The young, male teacher dilemma

Let me preface this post by saying I teach middle school U.S. History and Spanish. This is my fourth year teaching, and I started right out of college.

This is the last week of class before Christmas vacation, and my students never seem to disappoint me. Every morning, they act like it has been years since they have seen each other as they squeal in excitement. They walk into my classroom full of energy in the early hours of the morning, and I try to reach their same level of excitement, with a few cups of coffee, of course!

Recently, one topic has been on my mind: compassion. In the society we live in, teachers must be weary of teacher/student relationships, and male teachers, specifically, must tread lightly around female students. 

I try to verbally tell and visually show my students how much I care for them on a regular basis. I praise them continuously, and I want them to know that they mean more to me than the 45 minutes they are in my classroom; however, I don’t think my students view my compassion as much as I try to show it. As a young, male teacher, I have to find ways to show my compassion without (for lack of a better word) being creepy. The middle aged, female teacher down the hall calls her students “sweetie,” and she pats them on the back. I don’t feel that it is appropriate for me to call my students “sweetie,” nor is that word in my regular vocabulary.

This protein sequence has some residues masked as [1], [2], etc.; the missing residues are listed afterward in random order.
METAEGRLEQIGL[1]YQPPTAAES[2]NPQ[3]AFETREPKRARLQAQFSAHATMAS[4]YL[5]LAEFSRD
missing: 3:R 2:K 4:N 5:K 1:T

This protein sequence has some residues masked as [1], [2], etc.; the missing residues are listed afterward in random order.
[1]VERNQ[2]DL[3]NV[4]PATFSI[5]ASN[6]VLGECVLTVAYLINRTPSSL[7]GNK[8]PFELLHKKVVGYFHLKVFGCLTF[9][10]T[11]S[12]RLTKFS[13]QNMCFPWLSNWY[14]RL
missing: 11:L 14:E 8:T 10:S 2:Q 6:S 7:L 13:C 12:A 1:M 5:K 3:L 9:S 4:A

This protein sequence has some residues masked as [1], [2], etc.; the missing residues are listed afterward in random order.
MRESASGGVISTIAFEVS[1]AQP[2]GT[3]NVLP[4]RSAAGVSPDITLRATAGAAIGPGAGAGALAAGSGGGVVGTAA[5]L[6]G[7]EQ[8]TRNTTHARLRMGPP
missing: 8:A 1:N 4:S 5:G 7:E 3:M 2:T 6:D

How do male teachers show their students that they care for them? Maybe it is in the kindness in my voice, the patience in my actions, and the warmness in my smile. Maybe it is in the way I sarcastically kid with them. Maybe it is in the way I inquire about their weekends and the way I can connect with them through pop culture references. Maybe it is in the way my classroom door is always open, and I never kick out students after school.

At the end of the day, what I really want my students to know is that I do care for them, even if I show it in unique ways.

One thought on “The young, male teacher dilemma

  1. On a slightly related tangent to your post…It’s so interesting to consider the gender differences in academia – and different standards for men and women employees. This is true at the college level too, where I teach. Just recently at a holiday party, a man employee was trying to scoot past a female employee in a tight space. Instead of saying “excuse me,” he placed his hands on her hips and gently moved her to the side. Knowing this individual, I know he certainly didn’t mean anything offensive, but I couldn’t help but recognize the different standards for men and women. If a man was standing there instead of a woman, would that individual have moved the man in the same way? Probably not.

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